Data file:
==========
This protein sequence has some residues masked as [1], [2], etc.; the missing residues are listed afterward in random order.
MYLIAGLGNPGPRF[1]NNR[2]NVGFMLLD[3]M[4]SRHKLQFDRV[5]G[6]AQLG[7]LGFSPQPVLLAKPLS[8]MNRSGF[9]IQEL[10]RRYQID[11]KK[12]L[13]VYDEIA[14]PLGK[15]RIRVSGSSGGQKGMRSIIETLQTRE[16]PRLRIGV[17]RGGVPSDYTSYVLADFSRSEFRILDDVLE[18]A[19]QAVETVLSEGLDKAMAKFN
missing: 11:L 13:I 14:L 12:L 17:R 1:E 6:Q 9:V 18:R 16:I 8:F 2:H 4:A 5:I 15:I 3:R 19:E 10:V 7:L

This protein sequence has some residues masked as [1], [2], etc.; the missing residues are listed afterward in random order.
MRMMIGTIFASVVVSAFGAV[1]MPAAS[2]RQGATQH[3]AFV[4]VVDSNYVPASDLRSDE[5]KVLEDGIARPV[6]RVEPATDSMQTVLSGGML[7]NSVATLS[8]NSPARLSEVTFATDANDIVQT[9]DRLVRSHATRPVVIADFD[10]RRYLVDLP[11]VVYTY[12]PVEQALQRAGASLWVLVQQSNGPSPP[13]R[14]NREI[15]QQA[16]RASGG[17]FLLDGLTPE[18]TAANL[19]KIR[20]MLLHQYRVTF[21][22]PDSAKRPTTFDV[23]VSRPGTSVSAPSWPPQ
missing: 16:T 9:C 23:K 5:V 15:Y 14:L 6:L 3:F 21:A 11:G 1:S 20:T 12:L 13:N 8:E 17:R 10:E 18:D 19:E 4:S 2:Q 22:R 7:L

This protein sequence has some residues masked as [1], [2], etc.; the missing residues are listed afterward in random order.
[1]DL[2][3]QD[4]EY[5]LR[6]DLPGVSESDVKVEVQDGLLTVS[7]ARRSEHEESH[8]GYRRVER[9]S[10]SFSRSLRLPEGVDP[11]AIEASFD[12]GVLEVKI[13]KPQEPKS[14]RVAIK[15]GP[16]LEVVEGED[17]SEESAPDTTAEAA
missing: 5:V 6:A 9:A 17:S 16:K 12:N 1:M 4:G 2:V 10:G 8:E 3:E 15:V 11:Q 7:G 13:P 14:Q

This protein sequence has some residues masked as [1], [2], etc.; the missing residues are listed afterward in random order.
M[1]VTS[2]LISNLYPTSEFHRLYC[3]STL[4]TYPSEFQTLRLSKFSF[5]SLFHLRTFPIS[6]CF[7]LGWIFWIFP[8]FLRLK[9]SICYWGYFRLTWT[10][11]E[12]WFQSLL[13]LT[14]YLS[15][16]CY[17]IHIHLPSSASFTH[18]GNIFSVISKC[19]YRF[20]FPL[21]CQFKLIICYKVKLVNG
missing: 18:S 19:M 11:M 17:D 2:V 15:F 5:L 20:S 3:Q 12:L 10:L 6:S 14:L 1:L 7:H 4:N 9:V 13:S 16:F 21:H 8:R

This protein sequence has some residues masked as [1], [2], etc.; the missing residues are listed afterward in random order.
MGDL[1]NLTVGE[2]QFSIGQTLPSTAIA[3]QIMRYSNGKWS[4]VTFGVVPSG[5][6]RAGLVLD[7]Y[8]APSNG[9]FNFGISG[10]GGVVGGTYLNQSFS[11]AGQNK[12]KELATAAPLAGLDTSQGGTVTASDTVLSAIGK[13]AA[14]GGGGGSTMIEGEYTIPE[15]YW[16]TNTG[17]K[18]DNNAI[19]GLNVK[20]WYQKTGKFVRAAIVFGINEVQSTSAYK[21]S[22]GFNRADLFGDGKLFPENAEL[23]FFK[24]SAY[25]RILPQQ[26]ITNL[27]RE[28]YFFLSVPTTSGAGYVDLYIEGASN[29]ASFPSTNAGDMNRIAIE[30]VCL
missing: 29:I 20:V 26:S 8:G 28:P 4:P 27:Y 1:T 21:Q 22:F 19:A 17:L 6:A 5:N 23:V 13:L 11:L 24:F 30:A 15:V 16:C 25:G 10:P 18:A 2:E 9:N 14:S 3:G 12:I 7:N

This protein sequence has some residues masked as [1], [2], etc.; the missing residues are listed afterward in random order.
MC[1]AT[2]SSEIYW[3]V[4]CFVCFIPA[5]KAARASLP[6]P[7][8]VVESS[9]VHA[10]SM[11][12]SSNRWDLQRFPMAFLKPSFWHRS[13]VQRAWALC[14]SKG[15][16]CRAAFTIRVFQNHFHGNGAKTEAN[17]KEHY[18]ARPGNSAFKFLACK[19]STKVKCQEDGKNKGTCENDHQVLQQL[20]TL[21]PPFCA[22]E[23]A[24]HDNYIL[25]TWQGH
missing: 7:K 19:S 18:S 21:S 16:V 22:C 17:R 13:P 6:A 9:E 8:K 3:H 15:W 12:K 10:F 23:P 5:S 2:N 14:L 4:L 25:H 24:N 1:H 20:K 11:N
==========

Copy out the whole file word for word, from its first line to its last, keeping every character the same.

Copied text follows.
This protein sequence has some residues masked as [1], [2], etc.; the missing residues are listed afterward in random order.
MYLIAGLGNPGPRF[1]NNR[2]NVGFMLLD[3]M[4]SRHKLQFDRV[5]G[6]AQLG[7]LGFSPQPVLLAKPLS[8]MNRSGF[9]IQEL[10]RRYQID[11]KK[12]L[13]VYDEIA[14]PLGK[15]RIRVSGSSGGQKGMRSIIETLQTRE[16]PRLRIGV[17]RGGVPSDYTSYVLADFSRSEFRILDDVLE[18]A[19]QAVETVLSEGLDKAMAKFN
missing: 11:L 13:I 14:L 12:L 17:R 1:E 6:Q 9:V 18:R 16:I 8:F 2:H 4:A 5:I 15:I 3:R 19:E 10:V 7:L

This protein sequence has some residues masked as [1], [2], etc.; the missing residues are listed afterward in random order.
MRMMIGTIFASVVVSAFGAV[1]MPAAS[2]RQGATQH[3]AFV[4]VVDSNYVPASDLRSDE[5]KVLEDGIARPV[6]RVEPATDSMQTVLSGGML[7]NSVATLS[8]NSPARLSEVTFATDANDIVQT[9]DRLVRSHATRPVVIADFD[10]RRYLVDLP[11]VVYTY[12]PVEQALQRAGASLWVLVQQSNGPSPP[13]R[14]NREI[15]QQA[16]RASGG[17]FLLDGLTPE[18]TAANL[19]KIR[20]MLLHQYRVTF[21][22]PDSAKRPTTFDV[23]VSRPGTSVSAPSWPPQ
missing: 16:T 9:C 23:K 5:V 15:Y 14:L 6:L 3:F 21:A 11:G 1:S 20:T 12:L 13:N 8:E 17:R 10:E 18:D 19:E 4:S 2:Q 22:R 7:L

This protein sequence has some residues masked as [1], [2], etc.; the missing residues are listed afterward in random order.
[1]DL[2][3]QD[4]EY[5]LR[6]DLPGVSESDVKVEVQDGLLTVS[7]ARRSEHEESH[8]GYRRVER[9]S[10]SFSRSLRLPEGVDP[11]AIEASFD[12]GVLEVKI[13]KPQEPKS[14]RVAIK[15]GP[16]LEVVEGED[17]SEESAPDTTAEAA
missing: 5:V 6:A 9:A 17:S 16:K 12:N 1:M 4:G 2:V 10:G 8:E 3:E 15:V 11:Q 7:G 13:P 14:Q

This protein sequence has some residues masked as [1], [2], etc.; the missing residues are listed afterward in random order.
M[1]VTS[2]LISNLYPTSEFHRLYC[3]STL[4]TYPSEFQTLRLSKFSF[5]SLFHLRTFPIS[6]CF[7]LGWIFWIFP[8]FLRLK[9]SICYWGYFRLTWT[10][11]E[12]WFQSLL[13]LT[14]YLS[15][16]CY[17]IHIHLPSSASFTH[18]GNIFSVISKC[19]YRF[20]FPL[21]CQFKLIICYKVKLVNG
missing: 18:S 19:M 11:M 17:D 2:V 15:F 5:L 20:S 3:Q 12:L 10:L 6:S 14:L 1:L 7:H 4:N 9:V 13:S 16:F 21:H 8:R

This protein sequence has some residues masked as [1], [2], etc.; the missing residues are listed afterward in random order.
MGDL[1]NLTVGE[2]QFSIGQTLPSTAIA[3]QIMRYSNGKWS[4]VTFGVVPSG[5][6]RAGLVLD[7]Y[8]APSNG[9]FNFGISG[10]GGVVGGTYLNQSFS[11]AGQNK[12]KELATAAPLAGLDTSQGGTVTASDTVLSAIGK[13]AA[14]GGGGGSTMIEGEYTIPE[15]YW[16]TNTG[17]K[18]DNNAI[19]GLNVK[20]WYQKTGKFVRAAIVFGINEVQSTSAYK[21]S[22]GFNRADLFGDGKLFPENAEL[23]FFK[24]SAY[25]RILPQQ[26]ITNL[27]RE[28]YFFLSVPTTSGAGYVDLYIEGASN[29]ASFPSTNAGDMNRIAIE[30]VCL
missing: 29:I 20:V 26:S 8:G 28:P 4:P 27:Y 1:T 21:Q 22:F 19:A 17:L 6:A 5:N 23:V 13:L 11:L 24:F 30:A 15:V 16:C 25:G 10:P 18:A 2:E 9:N 14:S 3:G 12:I 7:N

This protein sequence has some residues masked as [1], [2], etc.; the missing residues are listed afterward in random order.
MC[1]AT[2]SSEIYW[3]V[4]CFVCFIPA[5]KAARASLP[6]P[7][8]VVESS[9]VHA[10]SM[11][12]SSNRWDLQRFPMAFLKPSFWHRS[13]VQRAWALC[14]SKG[15][16]CRAAFTIRVFQNHFHGNGAKTEAN[17]KEHY[18]ARPGNSAFKFLACK[19]STKVKCQEDGKNKGTCENDHQVLQQL[20]TL[21]PPFCA[22]E[23]A[24]HDNYIL[25]TWQGH
missing: 7:K 19:S 18:S 21:S 16:V 22:C 17:R 13:P 6:A 9:E 8:K 3:H 15:W 12:K 10:F 23:P 5:S 2:N 14:L 4:L 25:H 24:N 1:H 20:K 11:N